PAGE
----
Why was Walter reluctant at first to follow Scout and Jem to their home for dinner in To Kill a Mockingbird?
Walter is reluctant to follow Scout and Jem home to dinner as a matter of pride. His family does not believe in taking anything they can't pay back, and while they might sometimes pay people back in ways other than money, as does Mr. Cunningham when it comes to paying Atticus for his legal work with firewood and hickory nuts, their pride keeps them from taking charity. Walter knows he will not be able to return the favor to Jem and Scout.
The issue first comes up in the classroom when Miss Caroline notices that Walter did not bring a lunch. When she also finds that he does not have money to buy a lunch, she tries to give him a quarter, which he refuses to take. Too shy to explain himself, Scout steps in, saying:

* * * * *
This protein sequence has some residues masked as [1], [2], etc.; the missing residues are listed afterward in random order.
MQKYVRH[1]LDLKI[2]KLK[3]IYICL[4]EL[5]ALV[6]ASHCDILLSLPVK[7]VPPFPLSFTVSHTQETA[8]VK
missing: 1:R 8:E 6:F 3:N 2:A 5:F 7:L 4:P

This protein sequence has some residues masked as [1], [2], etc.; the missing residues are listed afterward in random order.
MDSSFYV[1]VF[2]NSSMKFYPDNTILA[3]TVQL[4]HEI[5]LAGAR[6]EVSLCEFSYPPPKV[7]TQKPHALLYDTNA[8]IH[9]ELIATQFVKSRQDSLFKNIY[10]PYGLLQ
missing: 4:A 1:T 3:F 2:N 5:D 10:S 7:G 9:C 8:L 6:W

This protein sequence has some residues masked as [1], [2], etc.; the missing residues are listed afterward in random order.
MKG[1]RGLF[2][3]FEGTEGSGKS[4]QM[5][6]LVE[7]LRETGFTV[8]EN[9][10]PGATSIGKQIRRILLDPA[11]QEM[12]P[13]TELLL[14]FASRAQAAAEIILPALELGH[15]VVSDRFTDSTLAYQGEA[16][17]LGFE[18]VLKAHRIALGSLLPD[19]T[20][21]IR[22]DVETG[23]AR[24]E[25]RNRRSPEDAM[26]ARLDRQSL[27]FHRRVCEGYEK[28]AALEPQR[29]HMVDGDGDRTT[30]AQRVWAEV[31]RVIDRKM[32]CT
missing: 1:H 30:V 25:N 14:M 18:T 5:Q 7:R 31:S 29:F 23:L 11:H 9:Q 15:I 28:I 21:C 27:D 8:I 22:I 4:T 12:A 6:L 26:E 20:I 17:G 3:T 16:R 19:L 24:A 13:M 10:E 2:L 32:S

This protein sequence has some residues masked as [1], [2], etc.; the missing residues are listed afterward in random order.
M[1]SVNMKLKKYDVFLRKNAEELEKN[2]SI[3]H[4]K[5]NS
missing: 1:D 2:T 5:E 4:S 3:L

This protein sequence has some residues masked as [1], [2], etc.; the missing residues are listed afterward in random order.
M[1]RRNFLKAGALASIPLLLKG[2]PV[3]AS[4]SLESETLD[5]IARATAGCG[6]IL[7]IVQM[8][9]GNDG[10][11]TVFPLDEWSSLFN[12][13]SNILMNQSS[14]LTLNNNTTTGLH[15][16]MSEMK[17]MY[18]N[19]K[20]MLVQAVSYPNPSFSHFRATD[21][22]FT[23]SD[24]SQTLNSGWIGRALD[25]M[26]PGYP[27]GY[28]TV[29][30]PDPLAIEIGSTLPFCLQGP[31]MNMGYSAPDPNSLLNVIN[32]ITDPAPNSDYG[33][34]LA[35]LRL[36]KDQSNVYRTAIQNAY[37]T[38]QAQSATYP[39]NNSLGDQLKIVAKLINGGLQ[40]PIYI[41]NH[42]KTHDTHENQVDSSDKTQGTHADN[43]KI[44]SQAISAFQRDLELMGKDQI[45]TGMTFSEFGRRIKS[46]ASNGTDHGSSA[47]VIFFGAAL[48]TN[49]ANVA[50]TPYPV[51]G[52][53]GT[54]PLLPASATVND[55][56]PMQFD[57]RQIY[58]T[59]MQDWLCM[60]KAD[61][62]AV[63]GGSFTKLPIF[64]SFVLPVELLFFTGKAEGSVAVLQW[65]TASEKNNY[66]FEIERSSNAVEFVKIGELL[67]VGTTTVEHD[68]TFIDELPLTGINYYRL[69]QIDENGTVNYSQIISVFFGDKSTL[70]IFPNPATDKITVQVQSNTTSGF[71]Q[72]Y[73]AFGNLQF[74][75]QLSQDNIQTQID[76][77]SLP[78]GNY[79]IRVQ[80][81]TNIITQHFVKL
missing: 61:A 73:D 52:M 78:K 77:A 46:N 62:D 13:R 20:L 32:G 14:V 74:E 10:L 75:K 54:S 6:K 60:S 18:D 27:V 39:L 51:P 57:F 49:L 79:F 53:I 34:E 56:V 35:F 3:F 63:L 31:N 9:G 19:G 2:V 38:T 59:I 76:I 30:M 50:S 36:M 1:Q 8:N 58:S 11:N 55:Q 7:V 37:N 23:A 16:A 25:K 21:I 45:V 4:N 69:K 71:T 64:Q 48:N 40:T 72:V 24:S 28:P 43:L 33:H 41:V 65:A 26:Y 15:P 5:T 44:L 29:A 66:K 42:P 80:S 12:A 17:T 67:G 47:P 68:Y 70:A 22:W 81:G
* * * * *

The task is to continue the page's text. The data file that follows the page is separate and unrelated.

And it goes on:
"You're shamin' him, Miss Caroline. Walter hasn't got a quarter at home to bring you, and you can't use any stovewood" (Lee 34).
Miss Caroline ends up punishing Scout for her remarks, so once outside the classroom, Scout starts a fight with Walter, upset that he made her "start off on the wrong foot" (36). Jem breaks up the fight, then issues an invitation to Walter:
"Come on home to dinner with us, Walter.... We'd be glad to have you" (36).
Walter's face initially brightens at this offer, but soon darkens again as he realizes he cannot possibly accept. That is, until Jem says, "Our daddy's a friend of you daddy's" (36). This makes Walter's acceptance of the invitation okay: it's not charity, it's a friendly get-together. Hungry, and excited at the opportunity to eat a delicious dinner, Walter eventually accepts, much to Scout's chagrin.